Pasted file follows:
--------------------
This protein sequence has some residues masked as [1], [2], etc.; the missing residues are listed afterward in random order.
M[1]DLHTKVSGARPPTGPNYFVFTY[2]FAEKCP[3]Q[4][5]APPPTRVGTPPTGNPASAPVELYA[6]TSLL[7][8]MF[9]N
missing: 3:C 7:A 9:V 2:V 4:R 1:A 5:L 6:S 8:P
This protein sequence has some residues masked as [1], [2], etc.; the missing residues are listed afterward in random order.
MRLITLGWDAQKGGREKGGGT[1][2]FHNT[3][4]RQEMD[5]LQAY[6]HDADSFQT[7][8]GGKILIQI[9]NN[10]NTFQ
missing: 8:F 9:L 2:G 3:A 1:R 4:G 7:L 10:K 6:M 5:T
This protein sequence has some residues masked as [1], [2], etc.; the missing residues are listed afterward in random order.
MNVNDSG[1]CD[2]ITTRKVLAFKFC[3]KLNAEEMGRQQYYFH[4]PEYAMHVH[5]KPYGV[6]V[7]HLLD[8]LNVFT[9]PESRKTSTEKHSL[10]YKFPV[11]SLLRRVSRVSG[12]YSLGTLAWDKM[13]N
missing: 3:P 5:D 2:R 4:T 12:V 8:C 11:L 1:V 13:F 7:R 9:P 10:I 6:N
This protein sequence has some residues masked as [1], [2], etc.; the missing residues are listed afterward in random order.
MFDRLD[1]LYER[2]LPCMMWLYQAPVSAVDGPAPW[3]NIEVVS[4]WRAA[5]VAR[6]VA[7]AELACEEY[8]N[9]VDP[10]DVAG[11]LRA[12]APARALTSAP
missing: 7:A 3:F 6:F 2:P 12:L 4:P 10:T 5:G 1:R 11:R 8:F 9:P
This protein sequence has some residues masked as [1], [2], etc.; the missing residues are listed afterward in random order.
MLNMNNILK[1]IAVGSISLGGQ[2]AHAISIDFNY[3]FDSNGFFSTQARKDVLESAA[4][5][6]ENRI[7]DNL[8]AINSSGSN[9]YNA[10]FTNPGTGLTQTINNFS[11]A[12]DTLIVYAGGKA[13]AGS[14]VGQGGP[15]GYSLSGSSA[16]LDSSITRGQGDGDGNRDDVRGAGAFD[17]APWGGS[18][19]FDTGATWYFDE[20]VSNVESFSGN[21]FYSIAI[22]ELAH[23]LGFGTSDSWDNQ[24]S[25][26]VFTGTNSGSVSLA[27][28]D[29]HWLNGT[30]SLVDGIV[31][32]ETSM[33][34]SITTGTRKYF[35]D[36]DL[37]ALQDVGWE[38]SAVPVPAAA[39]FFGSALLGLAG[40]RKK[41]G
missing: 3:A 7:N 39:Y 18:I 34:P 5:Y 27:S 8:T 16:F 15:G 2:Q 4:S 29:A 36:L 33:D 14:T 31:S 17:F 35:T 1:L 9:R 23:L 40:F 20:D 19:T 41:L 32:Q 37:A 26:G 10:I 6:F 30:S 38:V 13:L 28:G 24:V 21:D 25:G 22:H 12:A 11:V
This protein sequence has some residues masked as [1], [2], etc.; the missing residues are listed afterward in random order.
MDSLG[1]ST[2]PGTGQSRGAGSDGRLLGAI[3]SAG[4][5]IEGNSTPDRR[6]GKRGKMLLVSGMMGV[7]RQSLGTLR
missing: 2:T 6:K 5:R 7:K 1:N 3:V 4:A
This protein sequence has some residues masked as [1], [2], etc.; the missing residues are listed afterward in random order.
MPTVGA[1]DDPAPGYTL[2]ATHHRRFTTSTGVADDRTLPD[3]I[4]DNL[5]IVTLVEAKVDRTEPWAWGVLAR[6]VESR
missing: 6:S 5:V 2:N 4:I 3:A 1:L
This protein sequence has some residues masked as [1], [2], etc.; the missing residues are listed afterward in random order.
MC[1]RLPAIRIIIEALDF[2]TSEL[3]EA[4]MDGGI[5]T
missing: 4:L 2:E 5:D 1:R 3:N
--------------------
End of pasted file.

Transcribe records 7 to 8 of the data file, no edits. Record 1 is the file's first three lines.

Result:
This protein sequence has some residues masked as [1], [2], etc.; the missing residues are listed afterward in random order.
MPTVGA[1]DDPAPGYTL[2]ATHHRRFTTSTGVADDRTLPD[3]I[4]DNL[5]IVTLVEAKVDRTEPWAWGVLAR[6]VESR
missing: 6:S 5:V 2:N 4:I 3:A 1:L
This protein sequence has some residues masked as [1], [2], etc.; the missing residues are listed afterward in random order.
MC[1]RLPAIRIIIEALDF[2]TSEL[3]EA[4]MDGGI[5]T
missing: 4:L 2:E 5:D 1:R 3:N